Well kids, we’ve been learning a lot of History by looking at statues, haven’t we. Today’s entry is Paul Revere, an amazing guy – – silversmith, engraver, industrialist, propagandist, volunteer soldier, and patriot.
When I examined this statue, I noticed straight away, something very odd – – no pigeons were roosting on it.
It’s always nice to see someone on horseback, who isn’t brandishing a sword. But I also found his pose a bit odd, and wondered aloud, why Paul was depicted with his arm out like that. A well-informed passerby informed me that Revere was famous for feeding the birds as he rode, and told me the story of “Paul & the Pigeons in the Park,” which has been set to verse. I also have his recipe for Pigeon Pie, if anyone wants it.
In days of old
Pigeons were bold
And chased all the kids from their play.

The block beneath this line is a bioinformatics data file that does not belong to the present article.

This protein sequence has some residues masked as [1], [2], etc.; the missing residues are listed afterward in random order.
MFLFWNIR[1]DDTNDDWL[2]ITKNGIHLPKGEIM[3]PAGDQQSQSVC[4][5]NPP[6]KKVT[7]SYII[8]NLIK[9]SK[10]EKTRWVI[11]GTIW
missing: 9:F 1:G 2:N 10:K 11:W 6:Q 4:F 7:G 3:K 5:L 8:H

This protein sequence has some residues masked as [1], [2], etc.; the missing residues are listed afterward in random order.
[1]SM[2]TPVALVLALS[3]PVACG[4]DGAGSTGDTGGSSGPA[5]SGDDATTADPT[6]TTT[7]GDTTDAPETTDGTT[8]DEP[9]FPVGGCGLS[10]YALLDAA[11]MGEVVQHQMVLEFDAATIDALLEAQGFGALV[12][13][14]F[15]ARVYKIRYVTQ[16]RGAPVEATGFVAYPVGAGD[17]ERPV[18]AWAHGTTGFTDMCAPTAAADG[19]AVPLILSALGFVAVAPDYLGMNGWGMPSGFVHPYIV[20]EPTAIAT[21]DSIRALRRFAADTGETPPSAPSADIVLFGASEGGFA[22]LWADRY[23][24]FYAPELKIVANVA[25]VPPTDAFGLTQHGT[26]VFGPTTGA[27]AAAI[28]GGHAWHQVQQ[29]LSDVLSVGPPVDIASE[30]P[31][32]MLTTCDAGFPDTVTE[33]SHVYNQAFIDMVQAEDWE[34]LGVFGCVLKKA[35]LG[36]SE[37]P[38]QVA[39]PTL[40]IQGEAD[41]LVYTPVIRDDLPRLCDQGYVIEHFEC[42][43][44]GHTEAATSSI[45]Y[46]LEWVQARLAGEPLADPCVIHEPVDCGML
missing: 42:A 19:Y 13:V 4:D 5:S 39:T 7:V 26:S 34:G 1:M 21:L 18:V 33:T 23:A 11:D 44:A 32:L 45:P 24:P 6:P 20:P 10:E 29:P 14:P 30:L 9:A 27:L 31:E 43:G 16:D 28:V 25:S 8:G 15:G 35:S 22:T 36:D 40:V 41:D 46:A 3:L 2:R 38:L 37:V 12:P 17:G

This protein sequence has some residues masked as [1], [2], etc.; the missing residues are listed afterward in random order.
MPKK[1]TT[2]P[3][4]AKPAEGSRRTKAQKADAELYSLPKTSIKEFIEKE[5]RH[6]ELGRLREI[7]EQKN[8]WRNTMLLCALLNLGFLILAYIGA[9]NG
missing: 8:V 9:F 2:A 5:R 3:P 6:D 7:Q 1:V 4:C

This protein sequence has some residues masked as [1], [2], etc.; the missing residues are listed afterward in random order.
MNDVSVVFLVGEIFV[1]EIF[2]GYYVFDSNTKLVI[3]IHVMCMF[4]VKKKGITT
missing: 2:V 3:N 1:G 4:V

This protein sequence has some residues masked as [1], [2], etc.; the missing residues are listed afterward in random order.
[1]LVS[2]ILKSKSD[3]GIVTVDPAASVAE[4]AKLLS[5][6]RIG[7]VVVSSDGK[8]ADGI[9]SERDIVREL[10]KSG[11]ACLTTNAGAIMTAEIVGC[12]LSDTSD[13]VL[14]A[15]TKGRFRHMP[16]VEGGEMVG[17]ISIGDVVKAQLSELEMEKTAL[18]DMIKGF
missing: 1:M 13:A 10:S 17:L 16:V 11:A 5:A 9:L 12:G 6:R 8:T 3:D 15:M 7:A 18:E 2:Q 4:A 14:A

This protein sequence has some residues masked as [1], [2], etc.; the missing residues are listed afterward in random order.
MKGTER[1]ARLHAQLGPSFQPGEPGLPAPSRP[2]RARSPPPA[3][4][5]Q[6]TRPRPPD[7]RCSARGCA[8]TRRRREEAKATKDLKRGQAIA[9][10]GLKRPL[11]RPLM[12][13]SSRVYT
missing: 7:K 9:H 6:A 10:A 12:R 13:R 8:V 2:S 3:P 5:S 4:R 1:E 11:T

Never seen in the park,
Were the robin or lark,
Only pigeons on pavements gray.
In parks they’d lurk
Twice as big as a turk-
Ey, in days of yore
Kids sad as Eeyore
Then a hero did appear,
Named Paul Revere.
Paul mounted his steed,
And cast down bird seed,
Luring pigeons onto the highway.
On they came, bad and fat,
And Paul’s horse stomped them flat.
And for dinner they had them that day.
Boston loves its beans and cod,
Banks and money, more than God.
And Sam Adams rocks –
A very fine beer,
But after the Sox,
It’s Paul they Revere.
Granny Hitchborn’s Receipt for Pigeon Pye
Take ye the pigeons that look to be young fat & sweet. After ye have trimmed them, drawn them, and trussed them as ye would a squab, scrub in salt water & then scald in fair water, heated ‘til seething. Beat with a billet of wood & pluck them. Then kill the birds & boil them until it be sufficient.
Lay the birds in a charger & add a handful of whortleberries, unless they be more sour than a Pilgrim at a May Pole Dance, then add rather a goodly store of currants instead.
Now boil the blood and with it Madeira & plenty of mace nutmeg & pepper. Gum Arabick if needs thickening.
Roll a crust of flour & lard, or lard & hard tack, broke into pieces, or lard, flour, lard, hard tack & lard, and lay on it the crust daintily and bake it
When it has cooked sufficient, on top scatter rosemary & thyme, to lay the smell a bit.
Let cool before cutting and watch ye out for beaks.